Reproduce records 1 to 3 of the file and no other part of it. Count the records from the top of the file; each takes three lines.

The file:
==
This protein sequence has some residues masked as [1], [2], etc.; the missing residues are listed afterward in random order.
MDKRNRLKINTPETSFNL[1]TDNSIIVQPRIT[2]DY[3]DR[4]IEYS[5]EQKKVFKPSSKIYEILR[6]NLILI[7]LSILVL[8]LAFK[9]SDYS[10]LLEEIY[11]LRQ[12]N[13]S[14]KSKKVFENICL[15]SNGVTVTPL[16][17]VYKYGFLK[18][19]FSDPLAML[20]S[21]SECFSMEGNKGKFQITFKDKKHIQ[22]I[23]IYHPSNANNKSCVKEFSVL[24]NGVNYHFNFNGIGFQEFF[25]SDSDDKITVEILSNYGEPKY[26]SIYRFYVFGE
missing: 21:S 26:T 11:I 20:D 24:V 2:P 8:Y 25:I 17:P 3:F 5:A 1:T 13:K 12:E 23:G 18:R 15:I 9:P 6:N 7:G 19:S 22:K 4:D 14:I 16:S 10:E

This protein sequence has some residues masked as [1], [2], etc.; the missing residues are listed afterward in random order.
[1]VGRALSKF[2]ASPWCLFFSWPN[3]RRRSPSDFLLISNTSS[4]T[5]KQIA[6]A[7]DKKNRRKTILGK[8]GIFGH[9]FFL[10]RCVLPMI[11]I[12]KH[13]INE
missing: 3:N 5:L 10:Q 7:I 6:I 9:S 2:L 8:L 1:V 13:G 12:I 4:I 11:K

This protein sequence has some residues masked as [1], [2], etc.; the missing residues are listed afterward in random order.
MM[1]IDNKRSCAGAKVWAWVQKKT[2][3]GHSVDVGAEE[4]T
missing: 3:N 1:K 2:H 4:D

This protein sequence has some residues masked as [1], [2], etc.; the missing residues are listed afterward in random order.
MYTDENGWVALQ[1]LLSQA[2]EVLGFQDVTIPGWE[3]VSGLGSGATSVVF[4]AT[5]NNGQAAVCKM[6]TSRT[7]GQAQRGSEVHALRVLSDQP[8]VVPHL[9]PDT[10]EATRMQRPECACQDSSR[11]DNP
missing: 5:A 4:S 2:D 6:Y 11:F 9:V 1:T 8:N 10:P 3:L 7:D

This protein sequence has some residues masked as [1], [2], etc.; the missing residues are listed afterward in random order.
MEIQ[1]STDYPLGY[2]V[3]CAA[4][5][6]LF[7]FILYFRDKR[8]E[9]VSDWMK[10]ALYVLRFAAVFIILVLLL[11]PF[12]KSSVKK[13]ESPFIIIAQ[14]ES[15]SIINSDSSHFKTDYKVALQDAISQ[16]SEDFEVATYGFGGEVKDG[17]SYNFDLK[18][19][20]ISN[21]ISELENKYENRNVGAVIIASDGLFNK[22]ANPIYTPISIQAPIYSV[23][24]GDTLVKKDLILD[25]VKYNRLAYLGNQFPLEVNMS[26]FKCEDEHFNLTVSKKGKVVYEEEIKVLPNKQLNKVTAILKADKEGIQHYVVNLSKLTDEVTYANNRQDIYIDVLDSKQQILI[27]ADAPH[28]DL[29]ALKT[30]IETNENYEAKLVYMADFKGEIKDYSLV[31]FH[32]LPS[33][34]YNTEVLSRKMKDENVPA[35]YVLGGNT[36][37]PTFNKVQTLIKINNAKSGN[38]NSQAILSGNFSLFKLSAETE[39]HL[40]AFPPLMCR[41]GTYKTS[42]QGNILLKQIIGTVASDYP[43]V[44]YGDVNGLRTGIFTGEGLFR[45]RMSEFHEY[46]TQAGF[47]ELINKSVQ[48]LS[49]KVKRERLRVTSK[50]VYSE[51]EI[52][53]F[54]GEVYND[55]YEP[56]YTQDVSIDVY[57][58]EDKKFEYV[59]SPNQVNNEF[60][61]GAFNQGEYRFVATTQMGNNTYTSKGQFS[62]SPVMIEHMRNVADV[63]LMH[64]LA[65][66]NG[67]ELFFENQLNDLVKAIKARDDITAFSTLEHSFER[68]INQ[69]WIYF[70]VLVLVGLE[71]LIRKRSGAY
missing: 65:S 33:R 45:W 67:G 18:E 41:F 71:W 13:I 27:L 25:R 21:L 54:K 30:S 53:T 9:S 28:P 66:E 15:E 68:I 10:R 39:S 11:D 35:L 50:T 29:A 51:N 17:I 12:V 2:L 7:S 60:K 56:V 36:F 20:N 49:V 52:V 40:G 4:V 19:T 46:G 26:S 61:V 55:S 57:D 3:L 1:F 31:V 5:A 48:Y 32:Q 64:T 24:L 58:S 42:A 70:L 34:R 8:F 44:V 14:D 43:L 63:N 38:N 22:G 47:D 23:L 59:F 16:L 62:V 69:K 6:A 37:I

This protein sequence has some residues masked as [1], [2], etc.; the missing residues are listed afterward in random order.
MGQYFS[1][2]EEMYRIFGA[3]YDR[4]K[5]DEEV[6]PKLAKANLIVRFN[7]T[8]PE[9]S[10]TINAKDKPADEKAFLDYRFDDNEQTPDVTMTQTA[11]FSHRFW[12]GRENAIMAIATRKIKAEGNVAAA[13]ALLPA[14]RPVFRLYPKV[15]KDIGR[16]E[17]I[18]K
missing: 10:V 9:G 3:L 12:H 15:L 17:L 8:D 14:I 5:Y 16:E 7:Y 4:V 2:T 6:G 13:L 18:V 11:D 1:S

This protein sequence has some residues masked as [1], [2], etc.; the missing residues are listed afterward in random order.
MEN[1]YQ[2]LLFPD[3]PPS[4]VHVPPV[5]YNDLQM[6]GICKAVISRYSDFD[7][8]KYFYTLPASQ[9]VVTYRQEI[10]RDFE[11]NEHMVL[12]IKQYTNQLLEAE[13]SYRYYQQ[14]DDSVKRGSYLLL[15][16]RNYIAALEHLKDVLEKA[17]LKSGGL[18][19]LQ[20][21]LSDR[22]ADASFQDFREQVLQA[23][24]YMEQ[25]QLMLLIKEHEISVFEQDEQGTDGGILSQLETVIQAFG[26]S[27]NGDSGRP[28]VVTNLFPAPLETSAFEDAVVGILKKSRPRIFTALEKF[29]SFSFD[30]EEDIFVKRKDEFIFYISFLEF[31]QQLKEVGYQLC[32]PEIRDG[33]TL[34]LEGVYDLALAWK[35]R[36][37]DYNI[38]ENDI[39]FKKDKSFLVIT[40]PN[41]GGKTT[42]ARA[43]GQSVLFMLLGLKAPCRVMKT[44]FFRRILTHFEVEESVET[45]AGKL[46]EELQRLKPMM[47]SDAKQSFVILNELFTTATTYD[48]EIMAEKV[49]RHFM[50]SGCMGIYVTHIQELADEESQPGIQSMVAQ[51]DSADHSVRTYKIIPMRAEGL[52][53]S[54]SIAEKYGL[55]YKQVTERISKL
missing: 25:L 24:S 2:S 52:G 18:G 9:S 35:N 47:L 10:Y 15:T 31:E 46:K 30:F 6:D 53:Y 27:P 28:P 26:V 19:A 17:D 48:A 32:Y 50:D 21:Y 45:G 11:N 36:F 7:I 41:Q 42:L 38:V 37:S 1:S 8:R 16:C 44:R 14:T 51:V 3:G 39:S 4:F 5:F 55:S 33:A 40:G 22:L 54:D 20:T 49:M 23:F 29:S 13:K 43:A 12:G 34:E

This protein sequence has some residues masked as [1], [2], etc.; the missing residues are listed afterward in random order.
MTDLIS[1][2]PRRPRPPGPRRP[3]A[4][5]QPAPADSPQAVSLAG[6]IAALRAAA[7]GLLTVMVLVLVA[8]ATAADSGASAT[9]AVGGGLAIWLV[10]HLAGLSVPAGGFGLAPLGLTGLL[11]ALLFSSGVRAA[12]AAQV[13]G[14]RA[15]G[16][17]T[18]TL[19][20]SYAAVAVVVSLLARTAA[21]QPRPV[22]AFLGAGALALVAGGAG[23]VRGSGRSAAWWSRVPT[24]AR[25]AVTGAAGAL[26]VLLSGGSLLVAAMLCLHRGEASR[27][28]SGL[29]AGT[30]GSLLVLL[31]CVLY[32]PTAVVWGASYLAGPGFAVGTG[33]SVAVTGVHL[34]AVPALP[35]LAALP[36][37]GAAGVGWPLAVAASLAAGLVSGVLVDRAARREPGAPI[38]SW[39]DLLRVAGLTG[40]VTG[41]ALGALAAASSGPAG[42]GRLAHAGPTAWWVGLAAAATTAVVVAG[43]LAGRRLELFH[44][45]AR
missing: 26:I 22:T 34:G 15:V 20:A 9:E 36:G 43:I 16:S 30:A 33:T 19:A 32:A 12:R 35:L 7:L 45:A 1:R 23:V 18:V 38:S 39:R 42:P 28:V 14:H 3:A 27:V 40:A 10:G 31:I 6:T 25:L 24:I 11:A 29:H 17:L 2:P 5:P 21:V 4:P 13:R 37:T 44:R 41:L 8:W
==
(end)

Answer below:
This protein sequence has some residues masked as [1], [2], etc.; the missing residues are listed afterward in random order.
MDKRNRLKINTPETSFNL[1]TDNSIIVQPRIT[2]DY[3]DR[4]IEYS[5]EQKKVFKPSSKIYEILR[6]NLILI[7]LSILVL[8]LAFK[9]SDYS[10]LLEEIY[11]LRQ[12]N[13]S[14]KSKKVFENICL[15]SNGVTVTPL[16][17]VYKYGFLK[18][19]FSDPLAML[20]S[21]SECFSMEGNKGKFQITFKDKKHIQ[22]I[23]IYHPSNANNKSCVKEFSVL[24]NGVNYHFNFNGIGFQEFF[25]SDSDDKITVEILSNYGEPKY[26]SIYRFYVFGE
missing: 21:S 26:T 11:I 20:D 24:V 2:P 8:Y 25:I 17:P 3:F 5:A 1:T 13:K 12:E 23:G 18:R 15:I 9:P 6:N 7:G 19:S 22:K 4:D 14:I 16:S 10:E

This protein sequence has some residues masked as [1], [2], etc.; the missing residues are listed afterward in random order.
[1]VGRALSKF[2]ASPWCLFFSWPN[3]RRRSPSDFLLISNTSS[4]T[5]KQIA[6]A[7]DKKNRRKTILGK[8]GIFGH[9]FFL[10]RCVLPMI[11]I[12]KH[13]INE
missing: 3:N 5:L 10:Q 7:I 6:I 9:S 2:L 8:L 1:V 13:G 12:I 4:I 11:K

This protein sequence has some residues masked as [1], [2], etc.; the missing residues are listed afterward in random order.
MM[1]IDNKRSCAGAKVWAWVQKKT[2][3]GHSVDVGAEE[4]T
missing: 3:N 1:K 2:H 4:D